The average temperature is around 70 to 80 degrees Fahrenheit. since these little guys are found in the amazon it’s best to keep temperatures higher.


Unfortunately when the Hatchetfish are store-bought the keepers will not take good care of them. They are known to throw a bit of food at the fish they are supposed to care for and walk away. The fish of course suffer and starve as a result. so, it’s best to feed them quite a bit when you first get them to offset this.


Hatchetfish are very temperamental when it comes to breeding parameters but when they are met they can mate anywhere from 24 to 72 hours. Hatchetfish need the PH to be between 5 and 6.5 PH levels.

Hatchetfish eggs are susceptible to having algae grow on them which is not good for the eggs so having the water medicated will help prevent them from not hatching.

Common Plecostomus

What is the Common Plecostomus?

The Common Plecostomus are found in common saltwater springs in South America. But, now you can find them everywhere. We all know them as algae eaters but they are much more than just that. So, as you learn more about these common little cuties, you will learn some really cool things.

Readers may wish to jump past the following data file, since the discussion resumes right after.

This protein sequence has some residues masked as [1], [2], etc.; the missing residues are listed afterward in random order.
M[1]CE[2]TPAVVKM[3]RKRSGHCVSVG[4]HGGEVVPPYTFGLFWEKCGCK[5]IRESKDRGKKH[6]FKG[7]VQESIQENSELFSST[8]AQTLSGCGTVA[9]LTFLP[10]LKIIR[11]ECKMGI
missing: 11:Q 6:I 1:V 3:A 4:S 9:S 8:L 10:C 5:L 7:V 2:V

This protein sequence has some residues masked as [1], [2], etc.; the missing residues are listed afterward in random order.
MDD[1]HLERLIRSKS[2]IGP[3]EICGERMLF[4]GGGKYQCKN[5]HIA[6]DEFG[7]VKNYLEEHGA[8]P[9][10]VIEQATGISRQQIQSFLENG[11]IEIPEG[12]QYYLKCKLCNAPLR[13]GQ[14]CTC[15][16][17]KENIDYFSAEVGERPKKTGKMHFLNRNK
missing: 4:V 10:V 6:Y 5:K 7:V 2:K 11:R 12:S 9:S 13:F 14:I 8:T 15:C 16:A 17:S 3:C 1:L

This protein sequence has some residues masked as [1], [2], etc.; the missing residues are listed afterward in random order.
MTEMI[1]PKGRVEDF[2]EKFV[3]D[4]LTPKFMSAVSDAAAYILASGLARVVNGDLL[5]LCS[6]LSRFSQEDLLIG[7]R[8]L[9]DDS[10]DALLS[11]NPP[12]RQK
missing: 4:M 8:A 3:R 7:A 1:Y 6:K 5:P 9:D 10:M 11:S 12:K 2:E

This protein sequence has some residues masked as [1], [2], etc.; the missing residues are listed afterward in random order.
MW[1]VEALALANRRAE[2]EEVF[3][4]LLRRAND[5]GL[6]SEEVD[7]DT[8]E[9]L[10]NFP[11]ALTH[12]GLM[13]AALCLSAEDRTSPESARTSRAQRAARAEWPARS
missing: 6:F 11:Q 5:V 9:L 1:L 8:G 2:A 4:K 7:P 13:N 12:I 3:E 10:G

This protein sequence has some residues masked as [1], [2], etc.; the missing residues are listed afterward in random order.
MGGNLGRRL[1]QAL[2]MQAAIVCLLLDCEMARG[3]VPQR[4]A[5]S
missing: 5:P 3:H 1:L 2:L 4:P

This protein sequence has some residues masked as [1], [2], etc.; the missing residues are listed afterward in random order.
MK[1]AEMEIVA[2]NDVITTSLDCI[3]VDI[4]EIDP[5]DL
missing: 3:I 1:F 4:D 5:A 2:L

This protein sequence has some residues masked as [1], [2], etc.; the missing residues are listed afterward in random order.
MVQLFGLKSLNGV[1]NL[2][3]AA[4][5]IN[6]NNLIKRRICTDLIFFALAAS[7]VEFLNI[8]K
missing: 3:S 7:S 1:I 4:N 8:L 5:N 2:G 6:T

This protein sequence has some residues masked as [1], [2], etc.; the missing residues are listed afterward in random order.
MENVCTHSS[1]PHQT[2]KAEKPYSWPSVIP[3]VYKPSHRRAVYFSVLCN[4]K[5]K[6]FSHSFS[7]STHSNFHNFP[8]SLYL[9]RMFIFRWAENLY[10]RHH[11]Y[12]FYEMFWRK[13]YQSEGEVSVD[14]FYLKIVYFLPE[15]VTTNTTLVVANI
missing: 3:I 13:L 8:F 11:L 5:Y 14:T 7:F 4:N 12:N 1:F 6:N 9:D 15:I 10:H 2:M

Their Scales

If you have ever touched a Common Plecostomus you know that they are very tough to the touch. This is because they have very hard scales to protect themselves from predators.

Types of Plecos

There are sooo many types of plecos. There are at least if not more than 150 different types. I looked everywhere but couldn’t find a single web page that listed all 150 Plecos.

Tank Requirements

Holy cow can Common Plecostomus get huge! Seriously they can get up to 20 Inches so I suggest a 6-foot tank. However, you can have them in a small tank if you plan to upgrade further down the road.

How big can Common Plecostomus get?

If you plan to keep them forever it's important to remember that they are known to be returned back to stores over 2 inches long. If you are planning to store them in bigger than a 20 Gallon then it's okay..